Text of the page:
King-Seeley Thermos Co. Pop Tent – Designed by Bill Moss ~ Early 1960s.

I haven’t yet found a lot to support this other than similar tents listed as such, but should the internet turn out to be telling the truth, this here is an early Bill Moss designed tent. I see this tent at the crossroads of traditional and modern camping. That intersection being the use of old school materials such as heavy canvas and vinyl, with modern construction of slim, adjoining poles creating a freestanding structure.

Construction of the tent includes interlocking six fiberglass poles, the top piece fixed into a mount, that when compressed, bows the poles outward into grommets at the bottom creating a freestanding dome tent. A large bolt at the top along with the internal locking lever, provide the stable tension and a means of adjusting it ever so slightly.

It’s easy to see early flashes of Moss’s legendary design in the construction and maybe the beginnings of a signature red color in the pole sleeves.

Back Country, Buena Park California Tear Drop Back Pack

Rare label I don’t have too much information on. After scanning old Backpacker Magazine issues I can say that Back Country was like many of its contemporaries a store that both created it’s own products and sold other company’s as well.  Earliest mention I’ve found of the shop is a 1976 ad for Woolrich with Back Country of Buena Park, as a retailer. I suspect they go back a little further than that though.

The pack itself is similar to the designs of others. It does have a few differences that I am a fan of. For one the leather seems to be of exceptional quality. It’s thick, yet still soft and malleable. I suppose this may have some to do with its previous owners treatment, but I have seen enough to know it was good quality leather to begin with.  Secondly the use of nylon on the lower straps and waist belt. where as Alpine Designs would have used leather throughout the strap,  Back Country save a tiny bit of weight and ads a little style of their own by carrying over the orange nylon to these elements.

Sierra Designs Superflash 2 man 4 season tent

Good example of this somewhat iconic tent. Not free-standing but keeps itself up when staked at the corners. Very sturdy when rain fly is pulled over the top. Fly comes all the way to the ground. Guy lines provided added steadiness in any weather situation. Great shape. Allows two occupants to sit fully upright with plenty of room to spare over head. Tabs in the corners of the ceiling lead me to believe a gear hammock was available for inside. Not a ton of space for gear with tow occupants and only enough vestibule for the rain fly for boots, and other odds and ends not needed inside.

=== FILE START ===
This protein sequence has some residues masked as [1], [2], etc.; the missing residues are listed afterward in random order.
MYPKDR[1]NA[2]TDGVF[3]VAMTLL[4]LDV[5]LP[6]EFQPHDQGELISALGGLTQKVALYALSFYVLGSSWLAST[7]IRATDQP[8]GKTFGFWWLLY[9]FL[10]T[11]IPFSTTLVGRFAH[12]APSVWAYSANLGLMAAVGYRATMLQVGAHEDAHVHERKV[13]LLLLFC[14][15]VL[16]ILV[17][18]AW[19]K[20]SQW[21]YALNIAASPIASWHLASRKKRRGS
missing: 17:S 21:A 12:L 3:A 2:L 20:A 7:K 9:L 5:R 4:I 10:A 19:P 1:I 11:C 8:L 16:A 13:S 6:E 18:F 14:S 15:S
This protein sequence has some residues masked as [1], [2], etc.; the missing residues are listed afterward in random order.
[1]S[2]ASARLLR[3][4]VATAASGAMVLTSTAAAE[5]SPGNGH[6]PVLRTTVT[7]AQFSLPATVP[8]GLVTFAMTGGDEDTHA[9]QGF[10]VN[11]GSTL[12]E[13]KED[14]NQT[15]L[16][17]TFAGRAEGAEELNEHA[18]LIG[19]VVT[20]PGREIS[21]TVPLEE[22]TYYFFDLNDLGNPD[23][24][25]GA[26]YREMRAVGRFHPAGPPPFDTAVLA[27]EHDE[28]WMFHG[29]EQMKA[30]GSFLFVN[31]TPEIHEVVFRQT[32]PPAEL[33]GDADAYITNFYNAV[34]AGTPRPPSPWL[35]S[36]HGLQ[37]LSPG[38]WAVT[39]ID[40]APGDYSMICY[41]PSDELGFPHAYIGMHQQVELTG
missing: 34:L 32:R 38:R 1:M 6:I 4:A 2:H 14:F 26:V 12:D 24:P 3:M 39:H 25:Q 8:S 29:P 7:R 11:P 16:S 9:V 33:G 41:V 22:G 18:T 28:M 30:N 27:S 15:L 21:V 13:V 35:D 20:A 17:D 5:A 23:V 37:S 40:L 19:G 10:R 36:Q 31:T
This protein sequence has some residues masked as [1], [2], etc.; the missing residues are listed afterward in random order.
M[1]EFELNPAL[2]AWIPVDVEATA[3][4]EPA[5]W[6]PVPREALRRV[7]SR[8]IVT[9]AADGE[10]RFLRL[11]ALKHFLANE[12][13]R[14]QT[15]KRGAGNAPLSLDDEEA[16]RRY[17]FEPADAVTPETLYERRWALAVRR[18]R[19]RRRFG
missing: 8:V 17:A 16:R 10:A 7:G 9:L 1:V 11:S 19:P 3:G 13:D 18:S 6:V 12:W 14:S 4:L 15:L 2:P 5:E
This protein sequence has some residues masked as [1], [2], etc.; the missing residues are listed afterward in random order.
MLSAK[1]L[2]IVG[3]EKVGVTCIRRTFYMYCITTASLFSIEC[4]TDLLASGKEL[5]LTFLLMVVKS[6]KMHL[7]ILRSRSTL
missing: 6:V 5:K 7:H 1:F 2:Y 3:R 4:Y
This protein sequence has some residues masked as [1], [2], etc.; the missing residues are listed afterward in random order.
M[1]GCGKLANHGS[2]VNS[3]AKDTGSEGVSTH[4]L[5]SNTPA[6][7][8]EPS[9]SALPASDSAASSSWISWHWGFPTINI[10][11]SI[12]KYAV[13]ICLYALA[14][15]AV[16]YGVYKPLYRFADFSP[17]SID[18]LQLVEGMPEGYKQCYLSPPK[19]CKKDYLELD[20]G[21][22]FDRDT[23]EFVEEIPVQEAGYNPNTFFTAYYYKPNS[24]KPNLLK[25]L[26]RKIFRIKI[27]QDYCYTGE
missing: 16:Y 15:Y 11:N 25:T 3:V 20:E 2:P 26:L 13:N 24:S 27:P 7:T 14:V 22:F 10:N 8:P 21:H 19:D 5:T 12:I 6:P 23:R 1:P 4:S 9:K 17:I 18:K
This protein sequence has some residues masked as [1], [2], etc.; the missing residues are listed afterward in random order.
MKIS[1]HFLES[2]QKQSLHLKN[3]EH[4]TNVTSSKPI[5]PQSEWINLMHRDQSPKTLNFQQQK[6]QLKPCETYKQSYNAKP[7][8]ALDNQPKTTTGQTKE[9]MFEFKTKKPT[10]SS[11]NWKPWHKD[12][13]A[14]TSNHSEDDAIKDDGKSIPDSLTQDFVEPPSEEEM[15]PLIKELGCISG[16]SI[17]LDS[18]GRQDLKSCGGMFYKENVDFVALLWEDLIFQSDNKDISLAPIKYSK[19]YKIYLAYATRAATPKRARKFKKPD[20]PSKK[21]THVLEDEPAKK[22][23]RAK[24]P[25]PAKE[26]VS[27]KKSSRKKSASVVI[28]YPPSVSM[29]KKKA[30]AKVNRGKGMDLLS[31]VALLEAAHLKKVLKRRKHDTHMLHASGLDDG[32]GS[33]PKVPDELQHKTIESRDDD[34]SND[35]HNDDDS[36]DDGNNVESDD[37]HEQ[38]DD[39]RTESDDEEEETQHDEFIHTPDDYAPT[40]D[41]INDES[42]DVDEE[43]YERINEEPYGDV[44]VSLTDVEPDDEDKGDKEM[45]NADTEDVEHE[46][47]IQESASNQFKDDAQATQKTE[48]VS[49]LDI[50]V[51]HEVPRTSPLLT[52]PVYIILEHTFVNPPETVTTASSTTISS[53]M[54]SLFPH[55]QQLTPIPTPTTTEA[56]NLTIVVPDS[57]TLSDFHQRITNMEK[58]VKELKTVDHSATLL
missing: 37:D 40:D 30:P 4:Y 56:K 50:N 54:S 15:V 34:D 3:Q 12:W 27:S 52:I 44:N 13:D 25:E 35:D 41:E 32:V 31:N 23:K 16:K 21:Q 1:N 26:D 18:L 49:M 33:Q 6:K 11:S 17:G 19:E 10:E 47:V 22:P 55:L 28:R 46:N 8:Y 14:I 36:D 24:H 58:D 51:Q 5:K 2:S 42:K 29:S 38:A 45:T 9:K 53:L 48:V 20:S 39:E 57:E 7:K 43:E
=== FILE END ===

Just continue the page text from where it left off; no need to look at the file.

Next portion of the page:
1950s Lee Riders Half Selvedge Jeans

Vintage 1950s Lee Riders Half Selvedge Denim Jeans

Great 1950s Lee Riders. Half Selvedge denim construction with a Scovill Gripper Zipper zip. This particular pair of jeans measured about 28×28, but had been taken in at the waist and down the outer seams of both legs to construct a slimmer fit. The indigo was still dark,  a desirable trait for jeans of this age.  See my other Lee Riders post for an example of a slightly later pair.

The North Face Brown Label Bivy Sack

Vintage The North Face Brown Label Bivy Sack

Unique early TNF Bivy Sack. Simple construction of one ply rip stop nylon in blue and green. Grommets at the corners for staking down. Not entirely sure if this was the complete unit or if there would have been a tarp or tube tent covering. Good for a layer of wind proofing and would keep your bag clean as is though.

Measures 92″ overall. 76″ foot to neck and 39″ wide.

Gerry Rucksack with Fiberglass Back Board

This is an early Gerry rucksack. As I’ve probably mentioned in other posts, the earliest outdoor gear was simply repurposed military surplus and this bag shares many characteristics.  Beyond the olive drab nylon the bag resembles very much a European military pack. Specifically one from a company called Bergans of Norway , which was made of more traditional materials, canvas and leather.

Though the design itself may not have been revolutionary or visionary the removable lightweight back panel is.  I believe the panel to be made of fiberglass, but may just be something similar. The removable panel replaces metal support systems used on earlier packs. The updated support system with the use of lightweight nylon saved this traditional design many extra pounds.

 

1950s Civilian N-1 Jacket

Vintage Civilian USN N-1 Deck Jacket

Example of a civilian model jacket design based on the N-1. The N-1, to a lesser extent of then the Air Force A-2, MA-1 and N3-B became somewhat legendary for being a well-serving, functional jacket. The problem is one had to enlist and end up in certain positions to receive one. Post WWII patterns and probably sometimes even surplus were converted for civilian use. Today you still see similar jackets being produced by everyone from Schott to Abercrombie and Fitch.

The Jacket seen here has a very similar cut and fabric composition as a Navy issue N-1. Unfortunately the liner is made up of a blended pile and not what would have been alpaca. Still the rugged cut and warmth make these civilian versions a great option for someone who wants the style at a fraction of the price for an original.